The Clipper Chip, announced by the White House in 1993, was an effort to establish a standard technology for telephone encryption with a built-in backdoor. It was not widely adopted because of fears it could lead to illegal government surveillance. Government efforts to control encryption brought opposition from those who argue that freely available encryption is a necessary part of free expression in the Internet age. (Photo of MYK-78 "Clipper Chip" package markings by Travis Goodspeed, CC BY 2.0 , via Wikimedia Commons)
Encryption is the process of protecting information by rendering it unreadable by anyone without the specific knowledge necessary to decipher it. The advent of wide-scale electronic communication, such as with the Internet and e-mail, has brought the government’s desire to control encryption technology into sharp conflict with First Amendment and Fourth Amendment rights.
Although encryption has a long history and was used by some of America’s Founding Fathers to secure the privacy of their personal correspondence, the invention of the computer accelerated the development of complex encryption schemes that remained largely in the realm of government intelligence agencies until the widespread adoption of the Internet in the early 1990s. Though the government recognized the value of privacy in electronic communications, it also was concerned that widespread use of encryption could impair its ability to use wiretaps.
The Clipper Chip, announced by the White House in 1993, was an effort to establish a standard technology for telephone encryption. In 1994 President Bill Clinton signed an executive order that classified encryption technology as munitions and restricted its export.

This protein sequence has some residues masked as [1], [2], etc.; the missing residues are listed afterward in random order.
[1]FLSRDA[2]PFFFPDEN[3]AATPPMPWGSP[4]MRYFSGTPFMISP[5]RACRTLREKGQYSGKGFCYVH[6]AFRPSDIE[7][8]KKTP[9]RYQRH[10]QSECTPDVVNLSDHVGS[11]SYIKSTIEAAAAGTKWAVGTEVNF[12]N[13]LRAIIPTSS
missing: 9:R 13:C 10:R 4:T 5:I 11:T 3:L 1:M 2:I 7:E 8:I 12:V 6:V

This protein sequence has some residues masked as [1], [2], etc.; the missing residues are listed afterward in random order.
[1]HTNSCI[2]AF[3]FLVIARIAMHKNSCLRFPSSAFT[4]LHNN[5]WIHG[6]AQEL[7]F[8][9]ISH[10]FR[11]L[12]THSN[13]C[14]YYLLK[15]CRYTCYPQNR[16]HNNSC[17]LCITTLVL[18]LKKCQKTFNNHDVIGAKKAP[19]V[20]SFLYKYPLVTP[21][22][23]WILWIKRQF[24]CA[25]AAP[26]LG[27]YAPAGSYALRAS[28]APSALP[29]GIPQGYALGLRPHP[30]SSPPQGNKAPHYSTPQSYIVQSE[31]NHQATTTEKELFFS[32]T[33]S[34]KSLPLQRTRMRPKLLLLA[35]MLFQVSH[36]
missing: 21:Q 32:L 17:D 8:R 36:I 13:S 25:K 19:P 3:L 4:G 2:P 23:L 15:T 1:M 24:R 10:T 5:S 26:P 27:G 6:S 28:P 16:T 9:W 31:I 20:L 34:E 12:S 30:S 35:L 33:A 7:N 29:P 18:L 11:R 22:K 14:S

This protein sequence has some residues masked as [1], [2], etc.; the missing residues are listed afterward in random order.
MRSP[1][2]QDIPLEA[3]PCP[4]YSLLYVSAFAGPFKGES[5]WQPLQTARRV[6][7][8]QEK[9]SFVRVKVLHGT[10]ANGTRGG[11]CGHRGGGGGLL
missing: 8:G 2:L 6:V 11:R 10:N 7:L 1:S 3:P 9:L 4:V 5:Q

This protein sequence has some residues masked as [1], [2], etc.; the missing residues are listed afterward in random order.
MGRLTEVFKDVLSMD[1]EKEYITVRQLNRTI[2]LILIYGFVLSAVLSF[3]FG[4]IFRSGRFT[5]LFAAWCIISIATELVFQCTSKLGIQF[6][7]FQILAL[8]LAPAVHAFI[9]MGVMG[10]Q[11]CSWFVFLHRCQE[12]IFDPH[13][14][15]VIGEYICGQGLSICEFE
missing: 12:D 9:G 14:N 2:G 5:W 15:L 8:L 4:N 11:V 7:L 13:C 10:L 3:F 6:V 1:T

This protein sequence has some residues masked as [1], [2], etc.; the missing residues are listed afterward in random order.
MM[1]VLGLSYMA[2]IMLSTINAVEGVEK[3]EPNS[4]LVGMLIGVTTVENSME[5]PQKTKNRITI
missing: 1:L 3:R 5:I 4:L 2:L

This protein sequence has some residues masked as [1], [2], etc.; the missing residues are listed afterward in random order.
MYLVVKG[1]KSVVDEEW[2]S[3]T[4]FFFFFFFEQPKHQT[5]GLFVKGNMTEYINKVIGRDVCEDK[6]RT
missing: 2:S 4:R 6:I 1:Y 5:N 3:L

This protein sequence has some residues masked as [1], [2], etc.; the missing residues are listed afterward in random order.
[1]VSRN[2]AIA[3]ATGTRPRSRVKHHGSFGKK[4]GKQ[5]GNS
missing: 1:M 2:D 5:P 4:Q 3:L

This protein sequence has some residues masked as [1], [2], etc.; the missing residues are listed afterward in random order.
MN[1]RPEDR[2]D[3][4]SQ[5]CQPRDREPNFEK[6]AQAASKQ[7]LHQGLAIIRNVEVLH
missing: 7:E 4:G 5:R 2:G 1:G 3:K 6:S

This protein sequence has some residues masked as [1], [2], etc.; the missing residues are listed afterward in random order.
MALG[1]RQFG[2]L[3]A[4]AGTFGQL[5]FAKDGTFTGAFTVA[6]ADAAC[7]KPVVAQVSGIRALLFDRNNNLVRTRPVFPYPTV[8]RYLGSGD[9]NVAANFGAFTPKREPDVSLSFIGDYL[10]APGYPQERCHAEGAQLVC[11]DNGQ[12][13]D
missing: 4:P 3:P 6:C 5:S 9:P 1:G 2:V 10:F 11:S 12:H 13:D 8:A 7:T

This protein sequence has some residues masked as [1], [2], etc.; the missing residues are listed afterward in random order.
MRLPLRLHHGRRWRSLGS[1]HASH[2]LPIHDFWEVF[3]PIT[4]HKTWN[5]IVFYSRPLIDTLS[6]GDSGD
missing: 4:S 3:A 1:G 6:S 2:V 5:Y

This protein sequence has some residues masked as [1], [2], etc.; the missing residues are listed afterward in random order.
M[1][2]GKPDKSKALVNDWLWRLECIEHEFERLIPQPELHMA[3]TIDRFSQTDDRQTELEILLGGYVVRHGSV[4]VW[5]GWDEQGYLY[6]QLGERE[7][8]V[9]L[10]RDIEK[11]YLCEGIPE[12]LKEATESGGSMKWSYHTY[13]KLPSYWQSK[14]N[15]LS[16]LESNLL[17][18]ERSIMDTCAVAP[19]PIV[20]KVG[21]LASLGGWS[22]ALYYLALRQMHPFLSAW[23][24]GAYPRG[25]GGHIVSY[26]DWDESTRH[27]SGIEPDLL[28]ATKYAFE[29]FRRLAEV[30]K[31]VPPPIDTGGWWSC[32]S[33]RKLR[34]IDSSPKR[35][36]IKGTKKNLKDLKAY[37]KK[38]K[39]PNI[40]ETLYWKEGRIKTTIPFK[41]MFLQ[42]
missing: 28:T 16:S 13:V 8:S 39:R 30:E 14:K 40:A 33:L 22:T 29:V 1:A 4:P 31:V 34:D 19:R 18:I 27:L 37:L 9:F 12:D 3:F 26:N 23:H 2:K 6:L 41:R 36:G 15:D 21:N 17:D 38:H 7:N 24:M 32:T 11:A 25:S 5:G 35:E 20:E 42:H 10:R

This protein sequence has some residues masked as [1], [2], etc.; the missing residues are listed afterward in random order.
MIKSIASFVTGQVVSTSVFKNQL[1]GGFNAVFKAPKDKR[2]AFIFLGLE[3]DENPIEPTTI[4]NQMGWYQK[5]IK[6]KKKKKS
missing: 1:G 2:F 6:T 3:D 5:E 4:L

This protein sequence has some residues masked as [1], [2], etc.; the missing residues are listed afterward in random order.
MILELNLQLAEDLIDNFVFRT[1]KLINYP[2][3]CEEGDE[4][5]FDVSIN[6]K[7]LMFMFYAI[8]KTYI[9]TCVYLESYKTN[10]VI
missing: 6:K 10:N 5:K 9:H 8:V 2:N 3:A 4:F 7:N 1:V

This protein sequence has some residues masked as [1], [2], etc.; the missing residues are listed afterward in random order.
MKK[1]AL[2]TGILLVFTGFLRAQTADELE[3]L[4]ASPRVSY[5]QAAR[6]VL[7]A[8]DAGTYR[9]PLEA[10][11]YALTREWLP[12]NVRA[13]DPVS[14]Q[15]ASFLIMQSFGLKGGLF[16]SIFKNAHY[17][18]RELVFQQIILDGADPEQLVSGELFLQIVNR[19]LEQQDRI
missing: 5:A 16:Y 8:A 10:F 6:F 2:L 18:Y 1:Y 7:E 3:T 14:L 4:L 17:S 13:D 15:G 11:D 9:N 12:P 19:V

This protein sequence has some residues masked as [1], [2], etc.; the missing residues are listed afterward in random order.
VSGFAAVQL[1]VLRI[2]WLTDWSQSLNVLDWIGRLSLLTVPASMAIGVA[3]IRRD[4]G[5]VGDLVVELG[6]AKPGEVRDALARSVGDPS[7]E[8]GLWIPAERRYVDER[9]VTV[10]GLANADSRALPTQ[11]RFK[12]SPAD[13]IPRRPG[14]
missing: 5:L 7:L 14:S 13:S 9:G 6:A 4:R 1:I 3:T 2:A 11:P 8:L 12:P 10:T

Encryption-export restrictions challenged
In several lawsuits challenging the export restrictions, the plaintiffs argued that in order to create, study, and teach cryptography one must be free to communicate the processes involved. They contended that the requirement to obtain an export license before communicating internationally was an unconstitutional restraint of speech.
In Bernstein v. United States Department of State (N.D. Cal. 1997), Judge Marilyn Hall Patel found the export restrictions unconstitutional, and the government appealed. Before the appeals process was finished, the export restrictions were eased because of widespread opposition from the technology and civil liberties communities, and the case became moot. The opposition helped establish freely available encryption as a necessary part of free expression in the Internet age.
These same issues have resurfaced in the context of the USA Patriot Act and the expansion of the government’s electronic surveillance capabilities, especially as news stories in 2006 and 2007 revealed that the National Security Agency was engaged in warrantless surveillance of hundreds of millions of telephone conversations as part of the war on terrorism.
In general, the availability of encryption products allows people who require secrecy to secure their electronic communications, and encryption technology, which makes online commerce and online banking secure, has become a part of many of the computer systems in use today.
New conflicts over encryption and privacy
Recent years have witnessed a new round of controversy, pitting the government’s desire to combat terrorism and other crimes versus personal rights to communications and privacy.
After terrorist shootings in San Bernardino, Calif., the Federal Bureau of Investigation sought to force Apple to grant access to the encryption one of the terrorists had employed on his iPhone, and although the government eventually secured the information through alternate channels, FBI director James Comey continued to insist that encryption posed a continuing threat to law enforcement efforts.
D. Victoria Baranetsky has recently argued that the free-press clause of the First Amendment is a solid basis on which to base the right of individuals to use encryption (2017).Send Feedback on this article